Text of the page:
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Useless Body Parts - What do we need sinuses for, anyway?
By Jocelyn Selim
Photography by Max Aguilera-Hellweg
DISCOVER Vol. 25 No. 06 | June 2004 | Biology & Medicine

In the first chapter of The Descent of Man, Charles Darwin identified roughly a dozen anatomic traits that he gleefully described as “useless, or nearly useless, and consequently no longer subject to natural selection.” The list included body hair, wisdom teeth, and the coccyx—superfluous features that served as Exhibit A in his argument that humans did not descend from “demigods” but rather from a long line of fur-insulated, plant-chewing creatures that sported tails.
Darwin’s catalog of oddities was far from complete—our bodies are littered with parts we don’t need. Some are vanishing leftovers from our prehominid ancestors, such as muscles useful for walking on all fours or hanging from trees that appear in various atrophied forms. Others are by-products of a natural redundancy inherent in human sexual development, including nipples on men and the tiny vestigial sperm ducts lurking behind the ovaries of women. Then there are curiosities that, having outlived their apparent usefulness, linger simply because there’s no real reason to leave: What good or bad is hair on the little toe—or even the little toe itself?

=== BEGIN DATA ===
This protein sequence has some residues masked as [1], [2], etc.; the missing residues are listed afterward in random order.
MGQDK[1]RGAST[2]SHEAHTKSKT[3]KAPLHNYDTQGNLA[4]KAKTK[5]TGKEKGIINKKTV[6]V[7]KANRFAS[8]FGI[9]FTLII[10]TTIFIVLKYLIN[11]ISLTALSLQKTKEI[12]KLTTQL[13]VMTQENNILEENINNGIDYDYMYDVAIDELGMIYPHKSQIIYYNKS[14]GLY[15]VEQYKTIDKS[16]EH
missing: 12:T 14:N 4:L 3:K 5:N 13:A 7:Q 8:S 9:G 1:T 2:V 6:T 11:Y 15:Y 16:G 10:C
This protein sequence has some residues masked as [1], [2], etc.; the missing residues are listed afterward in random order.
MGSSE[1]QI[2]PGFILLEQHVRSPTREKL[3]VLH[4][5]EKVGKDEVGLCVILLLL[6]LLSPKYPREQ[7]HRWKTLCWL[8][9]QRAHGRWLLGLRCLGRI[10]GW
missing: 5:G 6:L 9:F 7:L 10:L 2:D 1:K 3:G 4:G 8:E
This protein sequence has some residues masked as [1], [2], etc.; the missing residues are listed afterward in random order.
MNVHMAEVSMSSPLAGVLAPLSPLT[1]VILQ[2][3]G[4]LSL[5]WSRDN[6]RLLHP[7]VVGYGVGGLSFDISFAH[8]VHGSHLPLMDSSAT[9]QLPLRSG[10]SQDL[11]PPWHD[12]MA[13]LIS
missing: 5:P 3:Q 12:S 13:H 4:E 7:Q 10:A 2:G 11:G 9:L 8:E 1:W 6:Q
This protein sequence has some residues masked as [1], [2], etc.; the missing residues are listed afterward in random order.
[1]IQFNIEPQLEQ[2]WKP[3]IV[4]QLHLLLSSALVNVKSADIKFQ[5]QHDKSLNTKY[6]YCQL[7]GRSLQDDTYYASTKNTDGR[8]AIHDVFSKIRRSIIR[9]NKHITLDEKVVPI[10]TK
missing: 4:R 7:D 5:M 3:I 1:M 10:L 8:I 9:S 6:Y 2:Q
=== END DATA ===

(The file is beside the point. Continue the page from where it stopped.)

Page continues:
Nearly a century and a quarter after Darwin’s death, science still can’t offer a full explanation for why one outdated anatomic trait lingers in the gene pool and another goes. Modern genomics research has revealed that our DNA carries broken genes for things that seem as though they might be useful, like odor receptors for a bloodhound’s sense of smell or enzymes that once enabled us to make our own vitamin C. In a few million years, humans may very well have shed a few more odd features. So look now before they’re gone.

A tiny pit on each side of the septum is lined with nonfunctioning chemoreceptors. They may be all that remains of a once extensive pheromone-detecting ability.

This trio of muscles most likely made it possible for prehominids to move their ears independently of their heads, as rabbits and dogs do. We still have them, which is why most people can learn to wiggle their ears.